You can seek information regarding funding of political parties — and how the money is being utilised — from the Income Tax department using your Right to Information, says the Central Information Commission.
The RTI watchdog’s ruling could spell trouble for the political parties, who, except the Left, are opposed to the idea of revealing their financial details.
The parties have to file annual returns on their funding and utilisation of money with the IT department but the information cannot be disclosed under the IT Act. Submitting details about donations received with the Election Commission is a voluntary requirement.
But Information Commissioner A.N. Tiwari on Tuesday ruled that the RTI Act overrules all restrictions regarding dissemination of information in different laws. It would be in public interest to provide information about parties, which control “political executives” to strengthen fading faith of citizens in the political leaders, the CIC order said.
On a RTI application seeking income tax details of all political parties since 2002, Tiwari directed the I-T department to provide copies of income-tax returns and assessment orders of the parties to the applicant, Association for Democratic Reforms, within six weeks. It, however, denied information about PAN cards of the parties fearing its misuse.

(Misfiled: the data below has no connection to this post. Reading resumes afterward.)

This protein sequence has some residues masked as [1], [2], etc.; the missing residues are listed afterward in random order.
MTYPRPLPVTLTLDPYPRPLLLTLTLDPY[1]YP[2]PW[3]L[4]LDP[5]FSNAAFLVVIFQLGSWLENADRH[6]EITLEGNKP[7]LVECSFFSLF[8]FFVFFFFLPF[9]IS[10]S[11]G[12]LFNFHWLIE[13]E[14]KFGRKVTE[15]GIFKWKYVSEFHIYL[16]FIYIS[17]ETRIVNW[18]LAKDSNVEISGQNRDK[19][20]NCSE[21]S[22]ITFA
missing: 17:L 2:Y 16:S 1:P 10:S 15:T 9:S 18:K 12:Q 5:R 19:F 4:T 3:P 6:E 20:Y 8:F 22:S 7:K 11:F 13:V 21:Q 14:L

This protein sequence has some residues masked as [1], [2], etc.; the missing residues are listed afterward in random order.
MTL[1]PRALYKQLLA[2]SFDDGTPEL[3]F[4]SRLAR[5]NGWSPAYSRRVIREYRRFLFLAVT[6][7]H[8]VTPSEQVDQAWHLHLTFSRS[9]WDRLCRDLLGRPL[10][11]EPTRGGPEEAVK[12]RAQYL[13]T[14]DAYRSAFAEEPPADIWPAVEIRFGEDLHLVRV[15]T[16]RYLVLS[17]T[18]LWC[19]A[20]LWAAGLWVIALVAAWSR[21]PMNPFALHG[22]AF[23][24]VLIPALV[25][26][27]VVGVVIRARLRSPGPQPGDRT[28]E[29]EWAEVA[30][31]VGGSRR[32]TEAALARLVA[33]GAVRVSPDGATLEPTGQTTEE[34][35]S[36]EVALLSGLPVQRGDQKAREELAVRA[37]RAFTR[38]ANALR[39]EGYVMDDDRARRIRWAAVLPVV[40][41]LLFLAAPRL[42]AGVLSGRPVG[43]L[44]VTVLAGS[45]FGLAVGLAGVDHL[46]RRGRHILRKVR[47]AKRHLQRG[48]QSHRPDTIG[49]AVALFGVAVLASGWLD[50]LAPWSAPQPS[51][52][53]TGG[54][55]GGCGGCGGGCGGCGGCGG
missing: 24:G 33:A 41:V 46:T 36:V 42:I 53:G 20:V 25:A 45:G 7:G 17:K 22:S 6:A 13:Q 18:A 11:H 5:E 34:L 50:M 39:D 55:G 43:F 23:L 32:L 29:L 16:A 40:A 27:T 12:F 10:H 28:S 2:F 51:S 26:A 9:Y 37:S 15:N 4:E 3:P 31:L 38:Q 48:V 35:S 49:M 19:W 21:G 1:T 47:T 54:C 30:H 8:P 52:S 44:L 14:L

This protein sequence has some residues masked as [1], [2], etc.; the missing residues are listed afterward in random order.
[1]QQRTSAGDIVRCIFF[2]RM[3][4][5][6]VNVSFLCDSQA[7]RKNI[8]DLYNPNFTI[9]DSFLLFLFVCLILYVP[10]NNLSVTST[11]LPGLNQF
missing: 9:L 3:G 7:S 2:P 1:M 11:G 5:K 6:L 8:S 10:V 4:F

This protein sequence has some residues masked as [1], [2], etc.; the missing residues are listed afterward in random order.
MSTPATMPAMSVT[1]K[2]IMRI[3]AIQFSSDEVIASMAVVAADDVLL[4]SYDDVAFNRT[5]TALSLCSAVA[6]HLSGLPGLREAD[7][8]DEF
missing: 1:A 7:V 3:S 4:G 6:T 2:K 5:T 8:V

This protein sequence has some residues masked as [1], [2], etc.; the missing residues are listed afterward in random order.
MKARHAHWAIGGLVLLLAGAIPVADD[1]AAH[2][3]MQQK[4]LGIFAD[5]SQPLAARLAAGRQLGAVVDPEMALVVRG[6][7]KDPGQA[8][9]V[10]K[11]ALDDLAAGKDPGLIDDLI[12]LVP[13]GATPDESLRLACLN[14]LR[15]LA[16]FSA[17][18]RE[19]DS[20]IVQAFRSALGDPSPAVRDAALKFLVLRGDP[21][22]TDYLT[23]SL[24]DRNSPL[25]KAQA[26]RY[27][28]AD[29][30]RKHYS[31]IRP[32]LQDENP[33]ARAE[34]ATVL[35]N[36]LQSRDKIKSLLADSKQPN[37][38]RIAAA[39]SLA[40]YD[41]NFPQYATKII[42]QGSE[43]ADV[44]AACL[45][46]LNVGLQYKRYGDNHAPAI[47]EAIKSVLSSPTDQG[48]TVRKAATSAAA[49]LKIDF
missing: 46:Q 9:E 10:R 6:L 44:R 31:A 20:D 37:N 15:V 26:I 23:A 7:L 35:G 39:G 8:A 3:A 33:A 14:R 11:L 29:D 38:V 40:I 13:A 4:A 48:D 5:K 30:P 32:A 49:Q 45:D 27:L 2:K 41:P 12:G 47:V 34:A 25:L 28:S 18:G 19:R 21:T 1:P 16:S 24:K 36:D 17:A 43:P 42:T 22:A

Of all the political parties, only CPI and CPM have given no-objection for sharing their I-T information. The BSP said such disclosure won’t be in larger public interest and feared its misuse by rival parties. The Congress, NCP and BJP had similar objections, saying sharing of I-T return would amount to infringement of privacy.
DMK said the information was confidential as it included details of commercial activities, a view supported by the Congress. SP said disclosing the information would be prejudicial to the case related to disproportionate asset in Supreme Court against party chief Mulayam Singh Yadav and his family.
But Tiwari cited various SC judgments and views of the National Commission to Review Working of the Constitution to state that there was a need to bring in transparency in the financial functioning of the parties. “There is a widespread concern about a hyphenated relationship developing between party finance and political corruption,” Tiwari said. In absence of any law for parties to disclose the sources of funding, the CIC explained that the only way citizens can get details was through IT returns.